Normal aging

Older men generally have lower testosterone levels than younger men do. This is because testosterone production decreases slowly and steadily as men age. As many as 30% of men older than 75 have a testosterone level that is below normal. Doctors are still debating whether or not treatment is necessary for people with this condition.

Secondary Hypogonadism

In secondary hypogonadism, the testicles are normal but they function improperly because of a problem with the brain. There are many causes for secondary hypogonadism, including:

Kallmann syndrome

Abnormal development of the hypothalamus (an area of the brain that controls the secretion of pituitary hormones) can cause hypogonadism. This abnormality is also associated with the impaired development of the ability to smell (anosmia).

Pituitary disorders

An abnormality in the pituitary gland can interfere with the release of hormones from the pituitary gland to the testicles. This can be caused by a tumor or other kind of brain tumor located near the pituitary gland, which can result in a deficiency of testosterone or other hormones. Treatment for a brain tumor may impair the pituitary gland and cause low levels of testosterone.

Inflammatory disease

Inflammatory diseases such as sarcoidosis, histiocytosis, and tuberculosis can affect the hypothalamus and pituitary gland and lead to reduced testosterone production.


The virus can reduce testosterone levels by affecting the hypothalamus, pituitary, and testes.


Certain drugs, such as pain medications and hormones, can affect testosterone production.


Being significantly overweight may be linked to a lack of testosterone.

Stress-induced Hypogonadism

Excessive exercise and weight loss are all associated with hypogonadism. Some people believe that this is because of the stress-induced increase in cortisol, which would suppress the hypothalamus.


Testosterone plays a critical role in sexual development during the male lifespan. During fetal development, testosterone helps to determine one's sex. The most visible effects of increased testosterone levels begin during puberty. At this time, body odor may develop. Acne is more likely to occur when the skin and hair are oily. Acne growth spurts will happen more quickly, pubic and facial hair will grow earlier, and men's testosterone levels will increase. Testosterone increases the depth of a person's voice, heightens bone maturation, causes hair loss on the scalp and growth in other areas such as the chest, legs, and axillae. Even as adults, the effects of testosterone are visible in changes such as increased libido, penile erection, aggression, and energy.

Symptoms Male hypogonadism

If a person's serum testosterone level is below 300 ng/dL, along with at least one clinical sign or symptom, they have hypogonadism. Symptoms of hypogonadism may include the loss of secondary sex characteristics, anemia, muscle wasting, reduced bone mass or density, and oligospermia (low sperm count). Postpubescent boys may experience symptoms of hypogonadism, including sexual dysfunction (reduced libido diminished penile sensation difficulty attaining orgasm and reduced ejaculate), reduced energy and stamina, depressed mood, increased irritability, and difficulty concentrating. Cholesterol levels and other health problems can result from not receiving treatment in early adolescence. If the treatment is not started, signs and symptoms may include sparse hair on the body and delayed closure of the epiphyseal bone.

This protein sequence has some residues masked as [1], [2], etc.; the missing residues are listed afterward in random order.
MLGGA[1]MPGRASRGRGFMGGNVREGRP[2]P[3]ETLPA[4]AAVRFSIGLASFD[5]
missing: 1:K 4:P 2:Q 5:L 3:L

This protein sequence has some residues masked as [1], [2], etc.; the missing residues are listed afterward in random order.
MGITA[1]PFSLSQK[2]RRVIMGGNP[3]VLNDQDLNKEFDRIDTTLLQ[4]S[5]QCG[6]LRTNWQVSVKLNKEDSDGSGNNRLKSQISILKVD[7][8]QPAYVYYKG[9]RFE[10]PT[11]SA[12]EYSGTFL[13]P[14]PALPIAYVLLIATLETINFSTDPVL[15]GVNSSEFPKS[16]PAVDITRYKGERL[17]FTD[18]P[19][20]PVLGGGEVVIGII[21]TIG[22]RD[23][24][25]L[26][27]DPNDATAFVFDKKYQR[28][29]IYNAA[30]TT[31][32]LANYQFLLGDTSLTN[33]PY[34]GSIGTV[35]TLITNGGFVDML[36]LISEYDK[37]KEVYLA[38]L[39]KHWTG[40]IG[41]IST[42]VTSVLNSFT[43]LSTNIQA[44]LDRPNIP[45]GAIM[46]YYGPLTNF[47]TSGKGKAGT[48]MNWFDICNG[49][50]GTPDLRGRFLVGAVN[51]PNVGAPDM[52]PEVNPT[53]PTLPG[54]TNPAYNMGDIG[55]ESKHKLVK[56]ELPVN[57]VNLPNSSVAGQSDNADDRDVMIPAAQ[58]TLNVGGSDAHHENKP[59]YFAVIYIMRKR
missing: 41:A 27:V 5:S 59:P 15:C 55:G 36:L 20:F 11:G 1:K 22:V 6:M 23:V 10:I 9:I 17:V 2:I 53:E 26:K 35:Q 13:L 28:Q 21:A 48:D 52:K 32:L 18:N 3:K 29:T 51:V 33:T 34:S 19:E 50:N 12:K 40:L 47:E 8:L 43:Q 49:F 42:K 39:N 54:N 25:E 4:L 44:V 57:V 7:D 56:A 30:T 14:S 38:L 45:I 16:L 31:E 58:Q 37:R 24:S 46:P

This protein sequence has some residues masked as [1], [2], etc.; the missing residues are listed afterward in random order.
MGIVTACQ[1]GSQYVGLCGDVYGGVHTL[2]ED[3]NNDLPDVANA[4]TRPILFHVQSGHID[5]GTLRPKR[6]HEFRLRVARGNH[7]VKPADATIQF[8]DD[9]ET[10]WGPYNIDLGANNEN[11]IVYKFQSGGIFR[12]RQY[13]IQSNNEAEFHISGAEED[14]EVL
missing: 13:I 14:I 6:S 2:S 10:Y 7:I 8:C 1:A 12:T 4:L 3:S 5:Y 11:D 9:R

Hypogonadism can begin during fetal development, before puberty or during adulthood. Signs and symptoms depend on when the condition develops.

Fetal development

If the frame would not produce sufficient testosterone all through fetal improvement, the end result may be impaired boom of the outside intercourse organs. Depending on while hypogonadism develops and how much testosterone is gift, a child who is genetically male can be born with:

  • Female genitals

  • Genitals that are neither clearly male nor clearly female (ambiguous genitals)

  • Underdeveloped male genitals


Male hypogonadism can put off puberty or motive incomplete or lack of regular development. It can hamper:

  • Development of muscle mass

  • Voice deepening

  • Growth of body and facial hair

  • Growth of the penis and testicles

And it can cause:

  • Excessive growth of the arms and legs in relation to the trunk of the body

  • Development of breast tissue (gynecomastia)


In grownup adult males, hypogonadism can alter sure masculine physical traits and impair ordinary reproductive characteristics. Early signs and symptoms may encompass:

  • Decreased sex drive

  • Decreased energy

  • Depression

Over time, men with hypogonadism can develop:

  • Erectile dysfunction

  • Infertility

  • Decrease in hair growth on the face and body

  • Decrease in muscle mass

  • Development of breast tissue (gynecomastia)

  • Loss of bone mass (osteoporosis)

Severe hypogonadism can also cause intellectual and emotional changes. As testosterone decreases, some men have symptoms similar to those of menopause in girls. These can consist of:

  • Difficulty concentrating

  • Hot flashes

When to seek help

See your healthcare provider if you have signs and symptoms of male hypogonadism. Finding the cause of hypogonadism is a crucial first step to getting suitable treatment.